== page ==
This Takes the Cake

Recently I had the good fortune to try a key lime bundt cake from We Take The Cake, a family run bakery in south Florida.  Let me say that I am not usually a fan of “key lime” anything.  However, I am a fan of Oprah and would LOVE to receive anything on her Favorite Things List. So, when I found out that the key lime bundt cake from We Take The Cake has been on Oprah’s List, I knew I couldn’t pass up the chance to try this mouth-watering offering.

First, the cake was delivered to my door.  Who doesn’t love getting packages?  The box and packaging is just beautiful.  The cake is carefully wrapped, swathed in tissue, as if it were a delicate offering from the finest royal kingdom. Also, included in the package were instructions on how to add the icing, a note from the baker and some background about the company.  I was so excited — I couldn’t wait to taste. My only regret, looking back, is that I didn’t document each step in the process from opening the gorgeous baked delicacy to that first forkful.

The Key Lime cake was surprising.  It was moist, flavorful, and fresh. The key lime delivered a tartness that perfectly balanced the sweetness of the cake.  I was sold.  This was a WINNER.  Let me be clear — I am not being paid to say any of this.  I did agree to write about the cake but only with the understanding that my review would be  honest.

You can order cakes for gifts and send one to yourself.  The ordering, deliver and presentation is flawless. Check out the yummy cakes at We Take The Cake.

Key Lime Bundt Cake from We Take The Cake

Key Lime Bundt Cake from We Take The Cake

Key Lime Bundt Cake

Key Lime Bundt Cake from We Take The Cake

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The Envelope Please: Navigating the Invitation Process with Ease

Invites Ink! Wedding Invitation Brian Masserman

Custom wedding invitation

There are so many choices when it comes to the big invitation decision.  Whether planning a wedding, bar or bat mitzvah or other event, you can decide to do-it-yourself (DIY), make it semi-homemade, buy engraved, thermography, letterpress, OY — are you getting a headache yet?  Most of us want some customization and creative input but don’t want to completely do it alone, at home without support or expert resources.

Where to Start:  DIY or Hire a Pro?

The majority of invitation “shoppers” want to be able to do some research on their own before actually meeting with an invitation professional or deciding to go it alone.  Ideally, once we have a sense of what we like, don’t like and/or what type of event we’re planning, we want to connect with a company or individual that can walk us through the process.  When working with an invitation professional, here are some things to look for:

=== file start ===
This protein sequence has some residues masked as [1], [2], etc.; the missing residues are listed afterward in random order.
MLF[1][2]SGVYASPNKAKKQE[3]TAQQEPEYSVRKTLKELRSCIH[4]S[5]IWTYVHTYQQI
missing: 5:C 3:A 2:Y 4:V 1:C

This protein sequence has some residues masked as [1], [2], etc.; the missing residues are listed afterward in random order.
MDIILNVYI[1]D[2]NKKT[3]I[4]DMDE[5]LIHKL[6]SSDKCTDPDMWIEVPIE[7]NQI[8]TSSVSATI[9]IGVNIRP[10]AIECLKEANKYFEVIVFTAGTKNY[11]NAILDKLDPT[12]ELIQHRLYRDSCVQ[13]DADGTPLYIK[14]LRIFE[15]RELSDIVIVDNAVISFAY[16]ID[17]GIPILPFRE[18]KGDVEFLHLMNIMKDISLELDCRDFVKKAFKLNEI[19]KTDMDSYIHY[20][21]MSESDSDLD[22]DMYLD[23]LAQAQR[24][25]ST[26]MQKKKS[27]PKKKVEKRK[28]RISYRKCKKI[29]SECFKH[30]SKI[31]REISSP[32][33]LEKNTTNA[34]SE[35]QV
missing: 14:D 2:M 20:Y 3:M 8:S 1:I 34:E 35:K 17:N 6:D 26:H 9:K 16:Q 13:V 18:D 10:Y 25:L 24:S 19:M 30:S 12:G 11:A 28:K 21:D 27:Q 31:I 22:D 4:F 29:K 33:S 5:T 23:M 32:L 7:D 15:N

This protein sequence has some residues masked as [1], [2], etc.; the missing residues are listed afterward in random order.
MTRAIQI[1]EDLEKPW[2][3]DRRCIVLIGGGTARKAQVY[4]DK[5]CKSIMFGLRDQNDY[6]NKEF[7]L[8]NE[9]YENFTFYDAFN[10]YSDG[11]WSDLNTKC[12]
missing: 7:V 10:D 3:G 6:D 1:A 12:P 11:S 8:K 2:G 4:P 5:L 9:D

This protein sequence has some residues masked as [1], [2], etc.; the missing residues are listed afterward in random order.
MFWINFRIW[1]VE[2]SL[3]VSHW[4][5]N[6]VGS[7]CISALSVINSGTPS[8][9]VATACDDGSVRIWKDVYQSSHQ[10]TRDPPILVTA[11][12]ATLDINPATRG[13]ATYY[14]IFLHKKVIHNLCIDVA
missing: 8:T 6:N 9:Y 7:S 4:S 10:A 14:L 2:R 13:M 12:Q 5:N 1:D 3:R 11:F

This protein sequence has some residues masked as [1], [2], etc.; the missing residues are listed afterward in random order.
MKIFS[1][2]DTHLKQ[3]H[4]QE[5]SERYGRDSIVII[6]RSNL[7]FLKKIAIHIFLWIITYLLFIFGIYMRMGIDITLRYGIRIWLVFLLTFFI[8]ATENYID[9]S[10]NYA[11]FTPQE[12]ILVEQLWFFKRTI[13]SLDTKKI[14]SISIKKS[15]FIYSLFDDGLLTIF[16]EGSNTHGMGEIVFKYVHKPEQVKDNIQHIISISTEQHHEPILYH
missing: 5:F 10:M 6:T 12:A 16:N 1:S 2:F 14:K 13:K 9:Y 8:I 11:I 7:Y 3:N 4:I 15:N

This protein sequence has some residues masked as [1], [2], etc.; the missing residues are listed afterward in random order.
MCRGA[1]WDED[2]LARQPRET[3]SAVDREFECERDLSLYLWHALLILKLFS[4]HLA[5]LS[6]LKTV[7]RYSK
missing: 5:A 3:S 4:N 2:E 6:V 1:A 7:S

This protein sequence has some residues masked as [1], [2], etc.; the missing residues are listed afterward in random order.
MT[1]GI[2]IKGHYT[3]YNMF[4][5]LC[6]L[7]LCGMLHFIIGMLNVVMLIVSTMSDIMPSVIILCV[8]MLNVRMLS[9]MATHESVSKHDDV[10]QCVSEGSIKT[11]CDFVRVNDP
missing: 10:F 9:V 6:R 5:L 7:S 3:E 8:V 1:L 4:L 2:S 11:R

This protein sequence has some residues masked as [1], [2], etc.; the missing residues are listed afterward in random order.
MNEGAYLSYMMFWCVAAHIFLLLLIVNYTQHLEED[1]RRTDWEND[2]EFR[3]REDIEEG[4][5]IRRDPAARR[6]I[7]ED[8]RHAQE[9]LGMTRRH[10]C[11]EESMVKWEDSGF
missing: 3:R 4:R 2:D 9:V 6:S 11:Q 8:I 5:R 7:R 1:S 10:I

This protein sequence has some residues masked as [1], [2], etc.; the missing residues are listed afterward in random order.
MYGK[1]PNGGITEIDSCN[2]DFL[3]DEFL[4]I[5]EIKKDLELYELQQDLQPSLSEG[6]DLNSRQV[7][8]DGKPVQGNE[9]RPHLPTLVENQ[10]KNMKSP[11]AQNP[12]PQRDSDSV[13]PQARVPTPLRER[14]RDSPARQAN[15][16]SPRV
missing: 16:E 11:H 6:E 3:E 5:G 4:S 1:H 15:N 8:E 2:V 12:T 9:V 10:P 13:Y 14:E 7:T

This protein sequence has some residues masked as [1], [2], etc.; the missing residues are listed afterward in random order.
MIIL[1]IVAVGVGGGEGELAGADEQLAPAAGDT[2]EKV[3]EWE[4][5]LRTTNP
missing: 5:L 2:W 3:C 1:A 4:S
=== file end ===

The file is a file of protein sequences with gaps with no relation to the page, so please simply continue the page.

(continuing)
• Ask to see current samples of their work
  • Get references from friends/acquaintances
  • What is the turnaround time?
  • How quickly can you get an appointment for one-on-one service
  • Do they carry a variety of styles and brands?
  • Does their personality align with yours?
  • Are there products in your price range?
  • Can they handle the addressing and calligraphy?

Dana Ishbia, owner of The Write Stuff, always tells her customers “to get organized, don’t try to keep up with what others are doing, and to relax…this is a fun, exciting time!” For the past 18 years, Ishbia has helped turn dreams into reality with her full service invitation business.

Trends: What’s hot?

Colors:  This year the hot Pantone color is Tangerine Tango (Spring 2012)

Style:  Letterpress and other techniques that deliver texture. Vintage is also very popular.

RSVP:  More people are moving to email vs. snail mail especially for Bar/Bat Mitzvah.

Paper:  Natural materials with an eco-conscious approach.

Design:  Couples are getting custom monograms designed and then building their invitation from there; vintage design, silhouettes and botanical are leading the way for wedding invites.

Choosing the Right Wording: blended families, encore weddings and more

Invites Ink! Bat Mitzvah Invitation Brian Masserman

Personalized Bat Mitzvah Invitation

You’ve set the date, found a venue and even selected the perfect invitation.  Now, comes the hard part.  How do you find just the right words to include step parents, siblings, significant others, deceased parents and more? This is one of the questions that invitation gurus ask most often.